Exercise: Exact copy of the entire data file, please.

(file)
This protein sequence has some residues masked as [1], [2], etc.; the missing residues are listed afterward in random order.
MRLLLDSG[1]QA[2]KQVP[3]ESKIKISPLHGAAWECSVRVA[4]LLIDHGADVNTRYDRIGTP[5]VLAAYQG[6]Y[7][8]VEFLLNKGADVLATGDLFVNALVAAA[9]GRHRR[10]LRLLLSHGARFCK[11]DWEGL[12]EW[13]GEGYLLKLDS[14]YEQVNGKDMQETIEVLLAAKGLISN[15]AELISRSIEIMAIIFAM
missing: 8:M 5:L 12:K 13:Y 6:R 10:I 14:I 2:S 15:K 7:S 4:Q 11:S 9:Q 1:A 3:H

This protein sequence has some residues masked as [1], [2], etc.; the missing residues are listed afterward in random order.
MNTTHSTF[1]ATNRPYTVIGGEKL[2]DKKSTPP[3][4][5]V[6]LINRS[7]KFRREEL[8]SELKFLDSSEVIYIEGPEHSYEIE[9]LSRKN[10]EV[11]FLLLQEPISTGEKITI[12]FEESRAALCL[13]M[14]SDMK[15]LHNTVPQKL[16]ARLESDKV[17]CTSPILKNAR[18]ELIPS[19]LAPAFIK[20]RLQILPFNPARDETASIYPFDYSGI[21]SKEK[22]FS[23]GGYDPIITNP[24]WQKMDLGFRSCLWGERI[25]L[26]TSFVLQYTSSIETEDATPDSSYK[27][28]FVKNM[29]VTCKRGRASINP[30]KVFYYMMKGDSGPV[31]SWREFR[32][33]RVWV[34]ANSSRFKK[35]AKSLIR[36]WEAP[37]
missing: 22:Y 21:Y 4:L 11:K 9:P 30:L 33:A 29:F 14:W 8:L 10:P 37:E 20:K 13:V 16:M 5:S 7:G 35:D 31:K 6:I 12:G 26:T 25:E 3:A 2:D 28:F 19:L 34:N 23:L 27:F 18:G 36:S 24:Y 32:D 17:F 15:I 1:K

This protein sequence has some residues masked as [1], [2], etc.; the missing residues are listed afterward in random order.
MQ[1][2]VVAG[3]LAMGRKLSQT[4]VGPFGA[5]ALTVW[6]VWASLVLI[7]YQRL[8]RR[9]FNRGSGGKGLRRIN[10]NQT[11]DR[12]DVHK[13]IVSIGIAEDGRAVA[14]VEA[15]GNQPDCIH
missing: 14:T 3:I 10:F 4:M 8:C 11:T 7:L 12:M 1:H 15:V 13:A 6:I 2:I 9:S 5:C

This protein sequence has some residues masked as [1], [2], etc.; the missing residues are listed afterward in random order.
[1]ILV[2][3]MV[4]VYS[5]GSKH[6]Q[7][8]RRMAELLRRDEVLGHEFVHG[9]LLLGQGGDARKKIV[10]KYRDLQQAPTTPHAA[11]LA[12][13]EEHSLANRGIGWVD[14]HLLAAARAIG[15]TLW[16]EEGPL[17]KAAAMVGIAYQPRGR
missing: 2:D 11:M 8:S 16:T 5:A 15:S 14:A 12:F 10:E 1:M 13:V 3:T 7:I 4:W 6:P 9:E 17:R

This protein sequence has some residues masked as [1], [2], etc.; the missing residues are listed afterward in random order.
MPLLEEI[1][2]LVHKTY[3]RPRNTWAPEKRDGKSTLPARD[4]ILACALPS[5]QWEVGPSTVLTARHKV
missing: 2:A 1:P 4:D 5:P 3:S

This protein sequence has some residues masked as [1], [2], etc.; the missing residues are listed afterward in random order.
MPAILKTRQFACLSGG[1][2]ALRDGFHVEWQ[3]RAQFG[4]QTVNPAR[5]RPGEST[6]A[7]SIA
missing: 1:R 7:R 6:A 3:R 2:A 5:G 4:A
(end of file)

This protein sequence has some residues masked as [1], [2], etc.; the missing residues are listed afterward in random order.
MRLLLDSG[1]QA[2]KQVP[3]ESKIKISPLHGAAWECSVRVA[4]LLIDHGADVNTRYDRIGTP[5]VLAAYQG[6]Y[7][8]VEFLLNKGADVLATGDLFVNALVAAA[9]GRHRR[10]LRLLLSHGARFCK[11]DWEGL[12]EW[13]GEGYLLKLDS[14]YEQVNGKDMQETIEVLLAAKGLISN[15]AELISRSIEIMAIIFAM
missing: 8:M 5:L 12:K 13:Y 6:R 10:I 14:I 2:S 15:K 7:S 4:Q 11:S 9:Q 1:A 3:H

This protein sequence has some residues masked as [1], [2], etc.; the missing residues are listed afterward in random order.
MNTTHSTF[1]ATNRPYTVIGGEKL[2]DKKSTPP[3][4][5]V[6]LINRS[7]KFRREEL[8]SELKFLDSSEVIYIEGPEHSYEIE[9]LSRKN[10]EV[11]FLLLQEPISTGEKITI[12]FEESRAALCL[13]M[14]SDMK[15]LHNTVPQKL[16]ARLESDKV[17]CTSPILKNAR[18]ELIPS[19]LAPAFIK[20]RLQILPFNPARDETASIYPFDYSGI[21]SKEK[22]FS[23]GGYDPIITNP[24]WQKMDLGFRSCLWGERI[25]L[26]TSFVLQYTSSIETEDATPDSSYK[27][28]FVKNM[29]VTCKRGRASINP[30]KVFYYMMKGDSGPV[31]SWREFR[32][33]RVWV[34]ANSSRFKK[35]AKSLIR[36]WEAP[37]
missing: 22:Y 21:Y 4:L 11:K 9:P 30:L 33:A 29:F 14:W 8:L 10:P 37:E 20:K 13:V 16:M 5:S 7:G 35:D 31:K 6:I 12:G 26:T 25:E 3:A 2:D 28:F 19:L 34:N 23:L 27:F 18:G 36:S 24:Y 32:D 17:F 15:I 1:K

This protein sequence has some residues masked as [1], [2], etc.; the missing residues are listed afterward in random order.
MQ[1][2]VVAG[3]LAMGRKLSQT[4]VGPFGA[5]ALTVW[6]VWASLVLI[7]YQRL[8]RR[9]FNRGSGGKGLRRIN[10]NQT[11]DR[12]DVHK[13]IVSIGIAEDGRAVA[14]VEA[15]GNQPDCIH
missing: 14:T 3:I 10:F 4:M 8:C 11:T 7:L 12:M 1:H 15:V 13:A 6:I 2:I 9:S 5:C

This protein sequence has some residues masked as [1], [2], etc.; the missing residues are listed afterward in random order.
[1]ILV[2][3]MV[4]VYS[5]GSKH[6]Q[7][8]RRMAELLRRDEVLGHEFVHG[9]LLLGQGGDARKKIV[10]KYRDLQQAPTTPHAA[11]LA[12][13]EEHSLANRGIGWVD[14]HLLAAARAIG[15]TLW[16]EEGPL[17]KAAAMVGIAYQPRGR
missing: 2:D 11:M 8:S 16:T 5:A 15:S 14:A 12:F 10:E 1:M 13:V 3:T 7:I 4:W 6:P 9:E 17:R

This protein sequence has some residues masked as [1], [2], etc.; the missing residues are listed afterward in random order.
MPLLEEI[1][2]LVHKTY[3]RPRNTWAPEKRDGKSTLPARD[4]ILACALPS[5]QWEVGPSTVLTARHKV
missing: 2:A 1:P 4:D 5:P 3:S

This protein sequence has some residues masked as [1], [2], etc.; the missing residues are listed afterward in random order.
MPAILKTRQFACLSGG[1][2]ALRDGFHVEWQ[3]RAQFG[4]QTVNPAR[5]RPGEST[6]A[7]SIA
missing: 1:R 7:R 6:A 3:R 2:A 5:G 4:A